Young people are naïve. They pop out of their mothers’ wombs as little fresh-faced tabulae rasae with a huge amount of energy. By the time they approach draft age, Israeli culture treats them as adults. They look like adults, and they are given adult responsibilities; but because they have until then lived in a bubble of people that care about them, some of them have not learned about the reality outside it. They are unable to internalize that there are people out there who do not care about them, indeed who would rip their throats out to steal their bicycles. Or for nothing at all except their Jewish identity.
The bubbles that protected the young Luhar Altman and Hillel Garmi, who feature in this Ha’aretz story by Jewish Palestinian Amira Hass, must have been warm and soft beyond compare, because the degree of naïveté that they still display at age 19 is mind-boggling. Luhar and Hillel have decided that they would prefer not to serve in the IDF. Instead of taking the usual paths to avoid service that are available to a young Israeli – what to say to an army psychologist to mark you as undesirable is common knowledge – these two have chosen to refuse to serve on political grounds and will go to prison, to the great admiration of Jewish Palestinian Hass.
They are doing this to inspire other young Israelis to also avoid service. This is their way of fighting “the regime’s immorality.” I can’t imagine what they think the success of their campaign would look like, although we don’t have to look very far to see examples of how the folks that the IDF defends us against treat the people under their control.
So far they have merely shown that they are part of the anti-Zionist Left. But what is remarkable is the utter counterfactual idiocy of their reasons, the degree of blindness to reality they display. I wish they had said simply that they hated the Jewish state and wanted it replaced with an Arab state, the way Jewish Palestinian Hass does. At least then their position would make sense. But no. Let me quote Hass quoting them:
[Garmi’s] declaration opens: “This year, during the wave of unarmed demonstrations which took place near the Gaza Strip fence, I read what Ahmed Abu Artema, who organized the demonstrations, wrote, and I was impressed to discover people who take on the situation between the sea and the Jordan without using a gun. Like them, I too believe in civil disobedience – a tactic aimed at using unarmed force to underscore the regime’s immorality.”
Like them? I mean, seriously, Hillel Garmi, do you think that the riots and attempted incursions at the fence are about nonviolence and civil disobedience? Suppose the IDF left their posts at the fence and went to the beach in Tel Aviv. What do you think would happen? You do know that when Hamas operatives are not “using a gun” they are using a knife, or a car, as a weapon? You do know that they want to kill you, personally, because you are a Jew and the Quran tells them to?
Altman, in her declaration, spoke of the fear that Israelis grow up on, which she knows very well. As a child, she was unable to fall asleep because of “the terrorist under the bed.” The army gives Israelis a feeling of security, she wrote.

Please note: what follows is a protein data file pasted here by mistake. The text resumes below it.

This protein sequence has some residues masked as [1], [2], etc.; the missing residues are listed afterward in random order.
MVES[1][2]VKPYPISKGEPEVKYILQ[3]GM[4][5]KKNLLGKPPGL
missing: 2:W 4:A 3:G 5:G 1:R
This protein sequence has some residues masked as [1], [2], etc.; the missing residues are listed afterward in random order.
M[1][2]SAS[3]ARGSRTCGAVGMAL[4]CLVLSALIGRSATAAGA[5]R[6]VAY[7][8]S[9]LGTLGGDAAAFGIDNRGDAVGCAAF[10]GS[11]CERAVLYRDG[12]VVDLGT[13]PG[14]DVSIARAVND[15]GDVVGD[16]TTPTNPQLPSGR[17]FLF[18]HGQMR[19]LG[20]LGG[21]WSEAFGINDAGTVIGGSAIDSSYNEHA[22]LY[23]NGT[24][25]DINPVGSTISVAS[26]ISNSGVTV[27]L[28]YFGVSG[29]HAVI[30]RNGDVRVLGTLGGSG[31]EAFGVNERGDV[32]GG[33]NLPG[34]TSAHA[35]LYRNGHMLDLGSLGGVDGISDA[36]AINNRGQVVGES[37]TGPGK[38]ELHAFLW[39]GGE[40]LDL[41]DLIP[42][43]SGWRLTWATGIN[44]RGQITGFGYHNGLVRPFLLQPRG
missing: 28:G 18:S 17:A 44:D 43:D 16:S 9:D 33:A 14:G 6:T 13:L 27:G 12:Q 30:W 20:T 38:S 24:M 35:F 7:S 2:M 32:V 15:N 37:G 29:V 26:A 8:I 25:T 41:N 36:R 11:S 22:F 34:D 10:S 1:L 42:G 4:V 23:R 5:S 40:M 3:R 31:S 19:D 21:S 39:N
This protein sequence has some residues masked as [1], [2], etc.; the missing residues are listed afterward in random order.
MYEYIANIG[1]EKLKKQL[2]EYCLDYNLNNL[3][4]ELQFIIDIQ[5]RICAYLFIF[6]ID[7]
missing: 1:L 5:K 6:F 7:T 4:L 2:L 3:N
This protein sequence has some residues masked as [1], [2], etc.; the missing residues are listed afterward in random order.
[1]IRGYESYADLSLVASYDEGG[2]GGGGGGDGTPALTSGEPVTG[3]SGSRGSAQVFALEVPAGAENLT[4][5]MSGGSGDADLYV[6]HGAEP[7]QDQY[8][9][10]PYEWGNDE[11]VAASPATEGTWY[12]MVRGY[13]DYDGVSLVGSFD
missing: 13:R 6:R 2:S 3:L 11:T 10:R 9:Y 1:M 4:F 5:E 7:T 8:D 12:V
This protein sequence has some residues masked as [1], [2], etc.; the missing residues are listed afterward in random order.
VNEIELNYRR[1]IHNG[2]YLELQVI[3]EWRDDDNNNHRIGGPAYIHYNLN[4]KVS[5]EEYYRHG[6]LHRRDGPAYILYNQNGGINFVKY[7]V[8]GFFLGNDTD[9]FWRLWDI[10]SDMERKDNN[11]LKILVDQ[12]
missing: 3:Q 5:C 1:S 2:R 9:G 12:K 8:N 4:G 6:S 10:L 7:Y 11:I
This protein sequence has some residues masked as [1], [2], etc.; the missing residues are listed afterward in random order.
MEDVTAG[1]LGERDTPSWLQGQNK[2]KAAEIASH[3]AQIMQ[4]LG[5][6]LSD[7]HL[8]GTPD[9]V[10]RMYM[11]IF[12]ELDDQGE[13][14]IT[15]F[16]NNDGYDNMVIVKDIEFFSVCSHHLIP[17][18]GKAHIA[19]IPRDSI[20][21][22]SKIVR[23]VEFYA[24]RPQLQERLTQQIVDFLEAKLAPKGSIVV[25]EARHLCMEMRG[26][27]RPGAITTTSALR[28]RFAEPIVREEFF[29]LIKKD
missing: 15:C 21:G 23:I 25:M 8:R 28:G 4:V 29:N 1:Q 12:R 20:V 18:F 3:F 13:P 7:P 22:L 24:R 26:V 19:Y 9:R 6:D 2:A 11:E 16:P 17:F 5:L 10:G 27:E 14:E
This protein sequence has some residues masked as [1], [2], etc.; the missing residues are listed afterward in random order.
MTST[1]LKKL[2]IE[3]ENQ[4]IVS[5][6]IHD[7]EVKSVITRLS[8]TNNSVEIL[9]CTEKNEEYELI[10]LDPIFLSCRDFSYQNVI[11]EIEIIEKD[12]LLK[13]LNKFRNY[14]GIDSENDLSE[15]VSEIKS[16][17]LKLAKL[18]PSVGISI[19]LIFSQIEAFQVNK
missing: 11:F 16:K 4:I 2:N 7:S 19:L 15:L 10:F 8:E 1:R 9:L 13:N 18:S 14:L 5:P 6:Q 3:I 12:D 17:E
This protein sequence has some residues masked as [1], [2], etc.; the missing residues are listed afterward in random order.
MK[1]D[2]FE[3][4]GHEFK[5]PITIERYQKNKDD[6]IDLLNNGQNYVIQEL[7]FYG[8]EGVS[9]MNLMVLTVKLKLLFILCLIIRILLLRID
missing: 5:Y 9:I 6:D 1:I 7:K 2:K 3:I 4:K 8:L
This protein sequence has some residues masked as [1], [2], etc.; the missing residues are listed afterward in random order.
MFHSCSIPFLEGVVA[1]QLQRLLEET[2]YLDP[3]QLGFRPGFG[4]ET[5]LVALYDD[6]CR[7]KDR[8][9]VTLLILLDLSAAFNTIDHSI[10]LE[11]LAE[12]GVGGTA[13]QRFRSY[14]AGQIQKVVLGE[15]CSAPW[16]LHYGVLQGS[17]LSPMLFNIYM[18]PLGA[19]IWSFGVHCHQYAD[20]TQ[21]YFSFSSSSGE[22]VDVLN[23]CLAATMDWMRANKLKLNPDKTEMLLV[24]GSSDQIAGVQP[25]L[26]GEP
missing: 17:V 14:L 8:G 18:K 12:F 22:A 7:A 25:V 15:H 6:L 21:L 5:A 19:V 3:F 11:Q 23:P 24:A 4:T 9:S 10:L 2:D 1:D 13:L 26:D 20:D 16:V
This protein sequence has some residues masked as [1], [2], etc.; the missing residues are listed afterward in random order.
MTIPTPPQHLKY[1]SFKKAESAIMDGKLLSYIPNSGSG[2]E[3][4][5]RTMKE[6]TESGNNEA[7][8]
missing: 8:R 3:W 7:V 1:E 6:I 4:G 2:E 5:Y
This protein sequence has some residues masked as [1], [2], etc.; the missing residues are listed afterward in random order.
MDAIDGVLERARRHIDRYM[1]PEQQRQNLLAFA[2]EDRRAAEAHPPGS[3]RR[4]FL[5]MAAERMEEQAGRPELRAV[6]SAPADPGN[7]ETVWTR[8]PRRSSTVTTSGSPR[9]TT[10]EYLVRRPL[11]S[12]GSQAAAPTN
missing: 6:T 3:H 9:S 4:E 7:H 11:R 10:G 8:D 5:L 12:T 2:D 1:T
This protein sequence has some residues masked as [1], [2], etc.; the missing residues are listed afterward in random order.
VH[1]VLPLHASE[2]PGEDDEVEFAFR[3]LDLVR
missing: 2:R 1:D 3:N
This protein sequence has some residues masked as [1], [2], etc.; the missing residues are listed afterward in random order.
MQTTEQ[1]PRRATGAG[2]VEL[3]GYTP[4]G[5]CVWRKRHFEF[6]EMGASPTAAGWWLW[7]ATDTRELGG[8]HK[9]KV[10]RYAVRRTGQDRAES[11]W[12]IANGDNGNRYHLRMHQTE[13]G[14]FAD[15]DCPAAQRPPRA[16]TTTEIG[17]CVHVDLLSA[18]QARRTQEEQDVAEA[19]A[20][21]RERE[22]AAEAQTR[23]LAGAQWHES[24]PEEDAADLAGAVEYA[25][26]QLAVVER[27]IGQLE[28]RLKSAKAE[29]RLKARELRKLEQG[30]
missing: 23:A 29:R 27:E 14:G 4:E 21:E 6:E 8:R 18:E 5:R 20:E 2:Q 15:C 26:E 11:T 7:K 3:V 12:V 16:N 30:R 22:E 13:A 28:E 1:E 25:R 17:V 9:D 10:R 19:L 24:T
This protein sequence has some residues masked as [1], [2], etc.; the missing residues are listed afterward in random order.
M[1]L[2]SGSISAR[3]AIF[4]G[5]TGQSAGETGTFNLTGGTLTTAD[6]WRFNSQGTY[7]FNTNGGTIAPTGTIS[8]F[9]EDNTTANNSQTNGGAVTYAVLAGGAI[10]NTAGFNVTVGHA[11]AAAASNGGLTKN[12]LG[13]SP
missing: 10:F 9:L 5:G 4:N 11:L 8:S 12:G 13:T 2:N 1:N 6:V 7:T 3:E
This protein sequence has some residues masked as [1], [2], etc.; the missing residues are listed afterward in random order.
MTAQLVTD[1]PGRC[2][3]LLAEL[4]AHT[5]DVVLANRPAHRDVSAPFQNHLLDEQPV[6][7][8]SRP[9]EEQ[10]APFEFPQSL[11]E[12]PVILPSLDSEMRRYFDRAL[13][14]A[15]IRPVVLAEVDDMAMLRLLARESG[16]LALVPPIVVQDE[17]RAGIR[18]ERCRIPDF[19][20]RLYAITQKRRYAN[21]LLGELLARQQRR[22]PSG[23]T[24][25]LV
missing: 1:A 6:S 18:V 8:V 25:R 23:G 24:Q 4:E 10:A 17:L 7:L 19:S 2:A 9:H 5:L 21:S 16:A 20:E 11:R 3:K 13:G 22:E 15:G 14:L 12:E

“We embrace and celebrate military service as part of our personal and social identity, and rely on the army like a drug addict who longs for another hit so he’ll finally feel sane,” she wrote. “As a society, we don’t know anything else; all our lives, we’ve relied on the army. This is a normal situation for us. It’s absurd, isn’t it? In my view, a reality in which we familiarize our children with war before peace is crazy.”
A “feeling of security?” How about actual security? You live in Katzir, in northern Israel. There are 130,000 rockets aimed at you, Luhar Altman, and your family and friends. No wonder you had a hard time sleeping, and no wonder you found yourself addicted to the army. Take away the army, and you and your family are dead! That’s one hell of a withdrawal symptom. I’m so sorry you find the current reality to be “crazy,” but it would be much crazier without the IDF to defend you.
Despite the differences between them (he writes “Palestinians,” while she writes “the other”; he speaks of the value of equality, which is being destroyed, and of the occupation, while she fears the cycle of violence that has persisted for 70 years), they decided to refuse to serve on the same day, and to hold a festive refusal event together at the induction center, along with their supporters and their families.
A “festive refusal event!” You two are so cute, living on Mars and in Israel at the same time. I hope you enjoy the festivities. Afterwards you’ll have a few months in prison, not a picnic (it’s not a party prison like Ahed Tamimi’s), but not a Midnight Express kind of experience either. When you get out, the army that you hate will continue to protect you, so you can go to university and be rewarded as artists, lawyers, or media personalities. Believe me, it will look good on your résumé.
Just a word about the Jewish Palestinian, Amira Hass. The daughter of Holocaust survivors, she has chosen to throw in her lot with the enemies of the Jewish people. She is a latter-day Tokyo Rose, broadcasting anti-Israel propaganda from Ramallah. But unlike Tokyo Rose, she is paid well, and the Jewish state and people that she betrays daily will do nothing to her.
Everything in this story is surreal. Imagine: Hillel Garmi believes that Hamas is nonviolent, and Luhar Altman thinks that Israel should not have an army. And a Jewish Palestinian wishes for “many more like them.”
Worse, all agree that spitting in the face of the young Israelis who give several years of their lives to military service to defend the state that they live in, is an event worthy of celebration.